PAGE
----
What is Radiation?
Radiation therapy is the use of painless, invisible, high-energy radiation that can kill both healthy and cancerous cells. Radiation can be used as an alternative approach or in addition to chemotherapy or surgery to destroy cancer cells.
External radiation is produced by a machine outside the body. The machine aims a concentrated beam of radiation at the tumor. External radiation is typically given five days a week for five to seven weeks.
Internal radiation consists of inserting a small pellet of radioactive material inside the bladder. The treatment lasts several days and patients are required to stay in the hospital until the pellet is removed.
Radiation Side Effects
There are no alternative or complementary therapies that have been shown to prevent or cure bladder cancer. Ongoing research studies are examining the role of green tea or broccoli sprouts as potential complementary treatments.
Bladder Cancer Survival Rates
As with most cancers, survival rates are dependent upon the stage or extent of spread of the cancer when it is found. About 50% of bladder cancers are detected when the tumor is limited to the inner lining of the bladder, and 5-year survival rates for this early stage of cancer are nearly 100%. Cancers that have spread further typically have lower survival rates. Today the relative survival rates for all stages of bladder cancer are 77% at 5 years, 70% at 10 years, and 65% at 15 years.
Bladder Cancer Prognosis
The outlook for bladder cancer patients depends on the stage of cancer at the time of diagnosis. Patients with metastatic bladder cancer that has spread to other organs have an average life expectancy of 12 to 18 months. Recurrent cancer suggests a more aggressive type and a negative outlook for long-term survival for patients with advanced stage bladder cancer.
The surgery for bladder cancer can damage nerves in the pelvis, making sex difficult.
Changes for Men
Some men may have trouble getting an erection, but in younger men, this may improve over time. Semen cannot be produced if the surgery involved removal of the prostate gland and seminal vesicles.
Changes for Women
In women, the uterus, ovaries, and part of the vagina are removed during radical cystectomy. This permanently stops menstruation and prohibits all future pregnancies. Women who undergo surgery for bladder cancer may also find that sex is less comfortable, and achieving orgasms may be difficult.
There is no known way to prevent bladder cancer, but it is always advisable to follow a healthy lifestyle. Stop smoking and limit alcohol consumption to 1 to 2 drinks a day. A healthy diet contains lots of fruits, vegetables, whole grains, and correct portion sizes of lean meats. Regular exercise and having checkups can also help you support your health and provide peace of mind. Avoid unsafe chemical exposures and keep protected if working with chemicals.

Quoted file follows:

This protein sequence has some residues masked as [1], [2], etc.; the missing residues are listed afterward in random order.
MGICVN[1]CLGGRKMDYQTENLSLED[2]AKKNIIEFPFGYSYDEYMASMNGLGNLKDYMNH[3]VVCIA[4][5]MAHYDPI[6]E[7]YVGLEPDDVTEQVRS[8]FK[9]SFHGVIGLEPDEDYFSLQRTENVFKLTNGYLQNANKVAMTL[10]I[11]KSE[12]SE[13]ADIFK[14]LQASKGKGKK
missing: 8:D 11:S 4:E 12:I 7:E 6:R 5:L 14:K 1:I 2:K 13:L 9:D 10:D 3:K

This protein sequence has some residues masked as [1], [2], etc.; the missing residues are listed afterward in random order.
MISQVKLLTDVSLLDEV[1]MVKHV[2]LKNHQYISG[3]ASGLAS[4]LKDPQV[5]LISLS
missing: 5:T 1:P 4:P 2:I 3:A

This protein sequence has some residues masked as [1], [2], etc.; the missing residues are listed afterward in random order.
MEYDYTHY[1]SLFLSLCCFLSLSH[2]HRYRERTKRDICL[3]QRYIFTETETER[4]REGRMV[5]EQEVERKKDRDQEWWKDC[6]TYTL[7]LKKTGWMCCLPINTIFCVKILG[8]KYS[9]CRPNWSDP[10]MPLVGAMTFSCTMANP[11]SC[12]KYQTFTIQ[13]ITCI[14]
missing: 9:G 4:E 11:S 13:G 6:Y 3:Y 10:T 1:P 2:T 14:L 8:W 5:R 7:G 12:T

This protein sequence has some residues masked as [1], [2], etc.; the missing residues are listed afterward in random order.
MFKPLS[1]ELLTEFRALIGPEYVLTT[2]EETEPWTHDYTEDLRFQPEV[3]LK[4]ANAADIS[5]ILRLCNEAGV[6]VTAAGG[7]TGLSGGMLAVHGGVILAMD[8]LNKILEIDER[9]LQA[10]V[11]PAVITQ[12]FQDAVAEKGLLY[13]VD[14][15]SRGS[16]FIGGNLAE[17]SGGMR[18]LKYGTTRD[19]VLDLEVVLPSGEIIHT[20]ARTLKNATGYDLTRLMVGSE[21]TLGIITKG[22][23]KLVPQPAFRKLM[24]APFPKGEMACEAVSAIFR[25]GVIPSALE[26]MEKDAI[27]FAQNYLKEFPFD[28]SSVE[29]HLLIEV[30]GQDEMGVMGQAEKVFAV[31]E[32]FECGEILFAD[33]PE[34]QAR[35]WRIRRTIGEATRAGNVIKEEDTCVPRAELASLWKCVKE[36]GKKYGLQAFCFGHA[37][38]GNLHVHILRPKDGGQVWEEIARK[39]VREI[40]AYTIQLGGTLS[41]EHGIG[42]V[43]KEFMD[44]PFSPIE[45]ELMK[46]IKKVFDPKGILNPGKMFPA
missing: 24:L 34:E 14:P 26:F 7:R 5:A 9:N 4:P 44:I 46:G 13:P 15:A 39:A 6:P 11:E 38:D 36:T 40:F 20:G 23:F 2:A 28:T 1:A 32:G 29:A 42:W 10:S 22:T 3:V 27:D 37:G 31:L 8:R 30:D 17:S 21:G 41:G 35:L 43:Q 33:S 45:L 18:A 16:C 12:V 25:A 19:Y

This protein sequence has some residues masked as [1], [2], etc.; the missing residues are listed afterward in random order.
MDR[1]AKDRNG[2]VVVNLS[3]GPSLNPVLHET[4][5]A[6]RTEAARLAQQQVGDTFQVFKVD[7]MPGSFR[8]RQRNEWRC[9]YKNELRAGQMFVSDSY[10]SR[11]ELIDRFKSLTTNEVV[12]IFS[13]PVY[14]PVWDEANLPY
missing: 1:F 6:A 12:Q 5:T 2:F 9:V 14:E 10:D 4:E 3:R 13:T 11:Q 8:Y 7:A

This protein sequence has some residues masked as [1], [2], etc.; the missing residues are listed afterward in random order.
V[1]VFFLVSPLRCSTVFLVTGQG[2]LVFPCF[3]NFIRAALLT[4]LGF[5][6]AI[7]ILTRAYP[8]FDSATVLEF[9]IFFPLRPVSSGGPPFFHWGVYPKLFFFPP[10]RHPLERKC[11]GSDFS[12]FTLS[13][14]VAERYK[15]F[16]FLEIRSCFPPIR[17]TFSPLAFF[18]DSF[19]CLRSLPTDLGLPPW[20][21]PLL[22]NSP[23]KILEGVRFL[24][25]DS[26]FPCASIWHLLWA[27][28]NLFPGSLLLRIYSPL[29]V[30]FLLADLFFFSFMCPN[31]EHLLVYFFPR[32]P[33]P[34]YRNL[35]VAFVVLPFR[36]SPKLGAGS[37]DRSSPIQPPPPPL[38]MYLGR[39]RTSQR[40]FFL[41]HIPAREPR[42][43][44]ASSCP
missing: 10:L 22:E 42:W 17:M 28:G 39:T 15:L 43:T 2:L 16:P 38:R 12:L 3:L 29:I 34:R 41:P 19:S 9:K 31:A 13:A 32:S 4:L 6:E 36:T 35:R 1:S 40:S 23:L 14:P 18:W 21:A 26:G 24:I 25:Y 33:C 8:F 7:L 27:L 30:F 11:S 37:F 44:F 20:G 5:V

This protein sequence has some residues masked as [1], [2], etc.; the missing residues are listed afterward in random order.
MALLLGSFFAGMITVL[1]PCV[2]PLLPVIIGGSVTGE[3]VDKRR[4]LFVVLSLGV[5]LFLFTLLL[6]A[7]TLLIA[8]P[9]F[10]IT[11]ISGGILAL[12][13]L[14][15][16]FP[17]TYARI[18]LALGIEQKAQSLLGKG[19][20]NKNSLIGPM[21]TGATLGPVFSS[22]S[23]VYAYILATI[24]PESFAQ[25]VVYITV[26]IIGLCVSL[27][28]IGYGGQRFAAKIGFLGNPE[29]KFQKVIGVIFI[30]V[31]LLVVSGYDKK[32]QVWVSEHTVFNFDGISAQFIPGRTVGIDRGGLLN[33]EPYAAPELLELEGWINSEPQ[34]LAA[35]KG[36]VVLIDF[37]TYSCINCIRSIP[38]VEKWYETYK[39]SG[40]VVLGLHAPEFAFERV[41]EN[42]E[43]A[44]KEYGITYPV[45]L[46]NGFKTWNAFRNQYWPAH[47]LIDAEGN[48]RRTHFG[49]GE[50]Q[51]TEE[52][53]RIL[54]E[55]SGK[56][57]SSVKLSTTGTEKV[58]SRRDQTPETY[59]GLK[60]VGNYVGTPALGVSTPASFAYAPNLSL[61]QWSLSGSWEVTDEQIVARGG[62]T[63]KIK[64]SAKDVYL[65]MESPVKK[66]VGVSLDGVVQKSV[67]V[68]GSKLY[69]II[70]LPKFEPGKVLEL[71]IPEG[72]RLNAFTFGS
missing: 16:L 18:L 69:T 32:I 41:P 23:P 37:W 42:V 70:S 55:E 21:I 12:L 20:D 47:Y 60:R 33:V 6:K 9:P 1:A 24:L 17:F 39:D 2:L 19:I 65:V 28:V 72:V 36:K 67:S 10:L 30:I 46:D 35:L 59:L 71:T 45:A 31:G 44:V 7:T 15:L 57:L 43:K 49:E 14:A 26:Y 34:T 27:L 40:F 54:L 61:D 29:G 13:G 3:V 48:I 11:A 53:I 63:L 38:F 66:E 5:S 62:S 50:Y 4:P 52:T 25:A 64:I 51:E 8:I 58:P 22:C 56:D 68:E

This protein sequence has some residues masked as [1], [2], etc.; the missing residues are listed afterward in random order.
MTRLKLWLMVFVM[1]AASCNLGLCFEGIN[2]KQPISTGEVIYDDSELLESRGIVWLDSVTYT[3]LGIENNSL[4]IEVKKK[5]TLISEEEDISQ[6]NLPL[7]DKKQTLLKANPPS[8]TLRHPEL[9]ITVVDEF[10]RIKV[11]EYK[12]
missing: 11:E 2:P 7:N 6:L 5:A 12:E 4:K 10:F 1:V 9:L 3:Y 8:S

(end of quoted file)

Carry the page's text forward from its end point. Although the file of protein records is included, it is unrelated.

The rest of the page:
New treatments are being investigated for bladder cancer. These include photodynamic therapy, gene therapy, and targeted therapy. Clinical trials are available to test some of these or other new therapies.
Photodynamic therapy uses a laser light and chemicals to kills cancer cells and shrink tumors. A few days before treatment, the patient is given light-sensitive compounds intravenously that sensitizes cancer cells to the light rays emitted by a laser. A small scope with a laser is then introduced into the bladder through the urethra and is aimed at the tumor.
Gene therapy refers to the introduction of cells with laboratory-altered DNA into the body in order to prevent the mutation and spread of cancerous cells or to attack cancerous cells and tumors by cutting off blood supply or causing internal cellular death to targeted cancer cells. Gene therapy often requires the use of a patient's blood or bone marrow may in order to perform the procedure. Experimental in nature, gene therapy is a newly emerging procedure with a growing research base. Some scientists believe gene therapy may be the best way to find a cure for cancer.
Targeted therapies are directed at limiting growth of cancer cells. Targeted therapy uses drugs to interfere with specific molecules involved in carcinogenesis and tumor growth.
IMAGES PROVIDED BY:
- SPL / Photo Researchers, Inc. and Medical RF / Phototake
- Dr. P. Marazzi / Photo Researchers, Inc
- Zephyr / Photo Researchers, Inc.
- Annemarie van den Berg/ Flickr Collection / Getty Images
- Shannon Fagan / Photodisc
- Shannon Fagan / Photodisc
- Peggy Firth and Susan Gilbert for WebMD
- ISM / Phototake and Medical Body Scans / Photo Researchers, Inc.
- Steve Gschmeissner / Photo Researchers, Inc.
- Peggy Firth and Susan Gilbert for WebMD
- Peggy Firth and Susan Gilbert for WebMD
- Peggy Firth and Susan Gilbert for WebMD
- Norma Jean Gargasz / age footstock
- SPL / Photo Researchers, Inc.
- Antonia Reeve / Photo Researchers, Inc.
- Datacraft Co Ltd
- Jupiterimages / Brand X Pictures
- Creatas Images
- Jupiterimages / Comstock
- Carol & Mike Werner / Visuals Unlimited / Corbis
- Cancer.org: "Bladder Cancer"
- Clinical Medicine Research: "Gene Therapy for Cancer Treatment: Past, Present and Future"
- Radiologyinfo.org: "Positron Emission Tomography - Computed Tomography (PET/CT)"